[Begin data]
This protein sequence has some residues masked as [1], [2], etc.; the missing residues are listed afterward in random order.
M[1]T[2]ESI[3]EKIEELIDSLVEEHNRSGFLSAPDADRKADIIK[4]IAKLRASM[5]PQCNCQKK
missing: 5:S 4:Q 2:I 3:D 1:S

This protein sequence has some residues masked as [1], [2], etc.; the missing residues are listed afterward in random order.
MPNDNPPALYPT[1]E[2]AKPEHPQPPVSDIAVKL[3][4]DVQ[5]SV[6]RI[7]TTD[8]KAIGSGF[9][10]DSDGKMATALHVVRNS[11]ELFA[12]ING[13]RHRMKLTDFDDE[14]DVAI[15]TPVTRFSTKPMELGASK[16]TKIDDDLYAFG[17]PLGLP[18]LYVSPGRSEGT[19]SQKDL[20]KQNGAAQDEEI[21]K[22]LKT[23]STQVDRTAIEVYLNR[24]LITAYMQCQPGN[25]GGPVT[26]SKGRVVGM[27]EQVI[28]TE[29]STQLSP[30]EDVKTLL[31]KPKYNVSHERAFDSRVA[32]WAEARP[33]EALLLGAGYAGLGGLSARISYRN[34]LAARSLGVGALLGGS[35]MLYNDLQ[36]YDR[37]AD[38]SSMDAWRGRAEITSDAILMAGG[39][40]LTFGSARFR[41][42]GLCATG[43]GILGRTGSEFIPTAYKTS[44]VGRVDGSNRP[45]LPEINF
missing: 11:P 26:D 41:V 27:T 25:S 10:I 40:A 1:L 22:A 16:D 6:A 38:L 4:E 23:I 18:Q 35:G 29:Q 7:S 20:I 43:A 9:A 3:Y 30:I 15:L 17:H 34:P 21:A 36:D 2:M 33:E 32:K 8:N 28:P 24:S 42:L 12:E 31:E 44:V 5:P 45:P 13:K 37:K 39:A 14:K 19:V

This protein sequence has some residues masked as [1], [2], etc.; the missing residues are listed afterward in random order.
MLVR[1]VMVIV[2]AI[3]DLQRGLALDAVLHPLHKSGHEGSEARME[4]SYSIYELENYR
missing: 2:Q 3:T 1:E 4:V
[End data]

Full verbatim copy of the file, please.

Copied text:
This protein sequence has some residues masked as [1], [2], etc.; the missing residues are listed afterward in random order.
M[1]T[2]ESI[3]EKIEELIDSLVEEHNRSGFLSAPDADRKADIIK[4]IAKLRASM[5]PQCNCQKK
missing: 5:S 4:Q 2:I 3:D 1:S

This protein sequence has some residues masked as [1], [2], etc.; the missing residues are listed afterward in random order.
MPNDNPPALYPT[1]E[2]AKPEHPQPPVSDIAVKL[3][4]DVQ[5]SV[6]RI[7]TTD[8]KAIGSGF[9][10]DSDGKMATALHVVRNS[11]ELFA[12]ING[13]RHRMKLTDFDDE[14]DVAI[15]TPVTRFSTKPMELGASK[16]TKIDDDLYAFG[17]PLGLP[18]LYVSPGRSEGT[19]SQKDL[20]KQNGAAQDEEI[21]K[22]LKT[23]STQVDRTAIEVYLNR[24]LITAYMQCQPGN[25]GGPVT[26]SKGRVVGM[27]EQVI[28]TE[29]STQLSP[30]EDVKTLL[31]KPKYNVSHERAFDSRVA[32]WAEARP[33]EALLLGAGYAGLGGLSARISYRN[34]LAARSLGVGALLGGS[35]MLYNDLQ[36]YDR[37]AD[38]SSMDAWRGRAEITSDAILMAGG[39][40]LTFGSARFR[41][42]GLCATG[43]GILGRTGSEFIPTAYKTS[44]VGRVDGSNRP[45]LPEINF
missing: 11:P 26:D 41:V 27:T 25:S 10:I 40:A 1:L 22:A 16:D 6:A 38:L 4:E 23:I 18:Q 35:G 29:Q 7:S 20:I 43:A 9:A 3:Y 30:I 15:L 17:H 34:P 21:A 36:D 2:M 33:E 32:K 8:N 28:P 24:S 42:L 12:E 31:E 44:V 5:P 45:P 13:K 37:K 39:A 14:K 19:V

This protein sequence has some residues masked as [1], [2], etc.; the missing residues are listed afterward in random order.
MLVR[1]VMVIV[2]AI[3]DLQRGLALDAVLHPLHKSGHEGSEARME[4]SYSIYELENYR
missing: 2:Q 3:T 1:E 4:V